The Defense Department is establishing a series of cyber teams charged with carrying out offensive operations to combat the threat of an electronic assault on the United States.
Gen. Keith Alexander told the Senate Armed Services Committee that 13 cyber teams are being formed for the mission of guarding the nation in cyberspace, said AP. "He described them as 'defend-the-nation' teams but stressed their role would be offensive," AP said. He also said another 27 cyber teams are being established to support the military's warfighting commands while others will protect Defense Department's computer systems and data.
He also pushed lawmakers to pass cybersecurity legislation that would make it easier for the government and the private sector to share detailed information about who is getting hacked and what to do about it, said AP.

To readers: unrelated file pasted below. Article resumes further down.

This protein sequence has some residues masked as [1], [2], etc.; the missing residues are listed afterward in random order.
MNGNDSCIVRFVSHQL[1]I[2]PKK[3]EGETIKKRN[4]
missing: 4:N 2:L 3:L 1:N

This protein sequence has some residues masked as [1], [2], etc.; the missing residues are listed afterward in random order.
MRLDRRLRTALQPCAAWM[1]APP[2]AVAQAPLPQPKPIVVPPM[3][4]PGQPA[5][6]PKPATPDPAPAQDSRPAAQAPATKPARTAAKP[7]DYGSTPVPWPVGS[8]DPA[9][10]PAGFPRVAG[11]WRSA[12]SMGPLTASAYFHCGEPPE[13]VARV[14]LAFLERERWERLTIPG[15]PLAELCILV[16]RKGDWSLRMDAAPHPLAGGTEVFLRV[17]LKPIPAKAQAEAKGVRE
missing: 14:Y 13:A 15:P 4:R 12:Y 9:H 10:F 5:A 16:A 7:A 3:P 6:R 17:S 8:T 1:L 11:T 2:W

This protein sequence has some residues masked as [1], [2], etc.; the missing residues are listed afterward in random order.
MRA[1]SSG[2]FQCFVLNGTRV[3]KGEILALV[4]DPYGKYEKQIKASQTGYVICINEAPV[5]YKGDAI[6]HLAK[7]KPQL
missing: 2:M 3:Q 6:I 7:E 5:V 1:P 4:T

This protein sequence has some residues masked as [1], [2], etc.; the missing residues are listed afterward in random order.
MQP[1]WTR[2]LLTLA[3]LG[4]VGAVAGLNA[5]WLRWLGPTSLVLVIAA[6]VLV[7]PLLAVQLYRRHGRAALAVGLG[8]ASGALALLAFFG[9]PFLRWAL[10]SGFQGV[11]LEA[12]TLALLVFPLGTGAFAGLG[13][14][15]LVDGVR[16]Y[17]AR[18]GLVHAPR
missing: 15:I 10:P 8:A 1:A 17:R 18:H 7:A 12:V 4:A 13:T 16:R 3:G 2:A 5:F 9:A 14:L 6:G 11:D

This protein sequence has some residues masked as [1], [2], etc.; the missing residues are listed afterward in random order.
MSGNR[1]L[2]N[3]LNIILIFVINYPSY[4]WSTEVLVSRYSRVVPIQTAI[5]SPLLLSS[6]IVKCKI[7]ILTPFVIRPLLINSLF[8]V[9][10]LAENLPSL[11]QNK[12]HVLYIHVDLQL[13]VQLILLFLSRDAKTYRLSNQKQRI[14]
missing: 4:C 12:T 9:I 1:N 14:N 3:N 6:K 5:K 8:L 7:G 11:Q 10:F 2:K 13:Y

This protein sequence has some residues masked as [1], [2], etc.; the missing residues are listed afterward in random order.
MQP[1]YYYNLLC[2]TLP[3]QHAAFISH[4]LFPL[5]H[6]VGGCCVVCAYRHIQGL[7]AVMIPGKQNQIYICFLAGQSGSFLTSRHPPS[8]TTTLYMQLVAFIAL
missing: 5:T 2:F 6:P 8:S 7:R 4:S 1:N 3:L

The general also told the committee that there needs to be a clear consensus on how the nation is organized to protect critical infrastructure from cyberattacks. "It takes a team to operate in cyberspace," Alexander said in the AP report. "But at times I think in talking about the team approach, we're not clear on who's in charge when."
Another issue that still needs to be settled is what constitutes an act of war in cyberspace, Alexander said. He does not consider cyberespionage and the theft of a corporation's intellectual property to be acts of war. But Alexander said, "I think you've crossed the line" if the intent is to disrupt or destroy U.S. infrastructure, said AP.